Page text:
ORONO, Maine — U.S. Sen. Susan Collins called President Joe Biden’s nominee for the U.S. Supreme Court “impressive” on Friday after a call with the Democratic president who is trying to lock down her vote.
The White House announced Friday morning that Biden intended to nominate Ketanji Brown Jackson, a judge on the U.S. Court of Appeals for the District of Columbia Circuit and former public defender. She will be the first black woman nominated to serve on the Supreme Court.
Democrats do not need Collins’ vote to advance Jackson, but she has long been seen as perhaps the Senate Republican most likely to vote for any Biden nominee. She was one of three members of her party who backed Jackson for her current position last year. The judge was also unanimously selected for a lower-court position in 2012.
After an event at the University of Maine in Orono on Friday, Collins noted those earlier votes. While she said her standard for a Supreme Court nominee is higher, she complimented the judge and told reporters Biden had notified her of the pick in a call early Friday morning.
“She has impressive academic credentials. She is an experienced judge,” Collins said of Jackson. “I will wait to make a decision until I have observed her hearing, read her decisions and major writings, and most important of all is the meeting I will have with her in my office.”
Her words were in stark contrast to some other Republicans on Friday. U.S. Sen. Lindsey Graham of South Carolina, who also confirmed Jackson to the appeals court, criticized her nomination, saying nominating Jackson meant Biden was caving to the “radical Left.”
Democrats can confirm a Supreme Court justice without Republican support, but they likely want Collins’ vote again to give the confirmation an air of bipartisanship. Collins said last month that U.S. Sen. Dick Durbin, D-Illinois, who chairs the committee overseeing nominations, reached out to her within hours of the news of Breyer’s retirement to discuss a timeline and ensure she could interview the eventual nominee.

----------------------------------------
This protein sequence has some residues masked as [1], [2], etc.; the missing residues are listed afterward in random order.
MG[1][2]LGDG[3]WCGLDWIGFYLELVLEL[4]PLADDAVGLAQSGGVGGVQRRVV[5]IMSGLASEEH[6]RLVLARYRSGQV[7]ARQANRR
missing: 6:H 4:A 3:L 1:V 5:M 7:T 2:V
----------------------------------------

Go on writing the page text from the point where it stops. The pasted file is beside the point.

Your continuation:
Collins, who has been in the Senate since 1997, has voted to confirm six of the seven Supreme Court justices nominated during her tenure, including three under former President Barack Obama. She voted against confirming Justice Amy Coney Barrett in 2020, although she cited procedural reasons ahead of that presidential election rather than issues with Barrett herself.
The Maine senator has singled Biden out for criticism in the lead-up to the pick. While she has said she would welcome the first Black woman on the high court, she has called the president’s handling of the nomination “clumsy” and said the explicit pledge to nominate a Black woman was overly political.
But she said Friday that she hoped for a “dignified” vetting of the president’s nominee that was done with “courtesy and civility.”
Sen. Angus King, I-Maine, who caucuses with Democrats, said Friday that he thought Jackson “has a wide variety of experiences that seem to make her well-qualified” to serve on the high court. He told reporters in Orono that he would wait until after hearing her answers to further questions to determine how he will vote.
“As with all nominations, I start with an open mind,” he said.